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posted January 13, 2011
Drawn And Quarterly, softcover, 120 pages, 2010, $16.95
Pablo Holmberg's Eden
provides testimony to the power of print collection. It forces reconsideration of work that when seen in drips and drabs on-line failed to make anywhere near a collective impression. Having this much of the material in front of you, in a format designed to entice you into reading it cover to cover, might intenerate the hardest heart. Holding Eden
in one's lap, the reader may better pick up on Holmberg's idiosyncratic rhythms, cartoons that plunge ahead towards their mostly mournful conclusions. Holmberg's work takes great advantage of comics ability to shift scenes for meaning's sake, roaring 10,000 miles in physical space from first to last pictures or shifting gears from rapture to melancholy in two panels time with the apparent ease of someone pushing buttons at an Automat. It's a work that can both sneak up on you and roar past your head. The subject matter further flatters the book being carried around and mused over, taken far away from a computer screen and curled up with on a sofa or outside on the porch, even furtively sampled from while sitting in a too-warm car waiting for a train to arrive. I think I liked it fifteen percent more reading it again over the holidays than I did pushing through it at my desk on a Tuesday in October.
may hit very hard with some readers. Holmberg serves up sentimentalism at its most forceful and context-challenging; that it also indulges in maudlin self-flattery may slip past unnoticed if it catches its target in the most receptive frame of mind. The cartoonist's fantasy characters (medieval humans, talking animals, forces of nature) are frequently separated from that which brings them the most joy: some are reunited, many are not, and a few are left to deal with that knowledge in a way that allows them to cope. There are a smattering of strips that play against the group's overwhelming twee qualities for humor's sake, but not a lot of them. Eden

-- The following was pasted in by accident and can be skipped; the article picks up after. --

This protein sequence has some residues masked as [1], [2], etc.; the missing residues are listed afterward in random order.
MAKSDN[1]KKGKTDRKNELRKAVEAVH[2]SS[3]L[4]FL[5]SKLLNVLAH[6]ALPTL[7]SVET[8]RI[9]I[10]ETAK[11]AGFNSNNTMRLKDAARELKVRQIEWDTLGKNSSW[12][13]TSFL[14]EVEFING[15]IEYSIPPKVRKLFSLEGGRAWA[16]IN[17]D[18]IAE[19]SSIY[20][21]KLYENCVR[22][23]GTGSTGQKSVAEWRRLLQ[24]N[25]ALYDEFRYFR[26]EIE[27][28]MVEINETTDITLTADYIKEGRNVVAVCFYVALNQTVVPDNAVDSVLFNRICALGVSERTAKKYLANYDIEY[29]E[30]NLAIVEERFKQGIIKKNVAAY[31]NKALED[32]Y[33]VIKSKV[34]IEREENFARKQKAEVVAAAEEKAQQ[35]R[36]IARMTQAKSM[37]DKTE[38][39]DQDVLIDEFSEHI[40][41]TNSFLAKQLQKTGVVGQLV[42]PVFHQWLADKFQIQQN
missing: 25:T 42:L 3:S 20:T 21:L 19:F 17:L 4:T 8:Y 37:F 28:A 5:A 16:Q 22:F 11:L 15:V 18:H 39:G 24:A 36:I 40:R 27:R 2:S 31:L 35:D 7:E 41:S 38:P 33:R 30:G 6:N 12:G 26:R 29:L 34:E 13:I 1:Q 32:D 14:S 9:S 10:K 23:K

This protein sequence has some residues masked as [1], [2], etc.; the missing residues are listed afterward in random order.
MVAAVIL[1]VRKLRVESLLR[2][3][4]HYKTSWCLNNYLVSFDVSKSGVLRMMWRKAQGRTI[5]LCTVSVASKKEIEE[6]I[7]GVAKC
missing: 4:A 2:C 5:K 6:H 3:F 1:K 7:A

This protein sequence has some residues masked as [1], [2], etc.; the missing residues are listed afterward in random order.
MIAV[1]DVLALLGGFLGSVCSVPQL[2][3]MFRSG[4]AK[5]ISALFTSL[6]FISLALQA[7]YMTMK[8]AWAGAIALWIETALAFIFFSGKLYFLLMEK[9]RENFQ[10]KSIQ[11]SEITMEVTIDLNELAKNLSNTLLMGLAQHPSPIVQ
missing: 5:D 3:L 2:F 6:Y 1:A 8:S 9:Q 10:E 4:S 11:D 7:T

's attractively drawn, which helps: comics ability to host anything on the page with conviction and make it an effective carrier for just about any idea gets a fair workout here, as does the size of characters on the page and in the context of their surroundings as a way of conveying emotion. Now, obviously, one's appetite for romantic whimsy and expressions of cleverly-phrased, spiritual ardency may be severely
tested. I have friends that would toss this book at the wall after about two minutes trying to choke down its pages, and maybe take a swing at me for handing it to them. It also definitely feels like a young person's strip: a bit scattered; confident that it's communicating something in a few cases when everyone but the author may be baffled; given to mopey, grand gestures that don't always feel earned. Eden
reads like a precursor to more focused, sustained efforts -- in this exact format or something far removed. Still, I bet Eden
takes a lot of people by surprise, at least those lucky enough to be able to give it the time it deserves, and I wouldn't be surprised to see it slip onto the bottom end of a lot of best-of-year lists. I'll consider it for mine.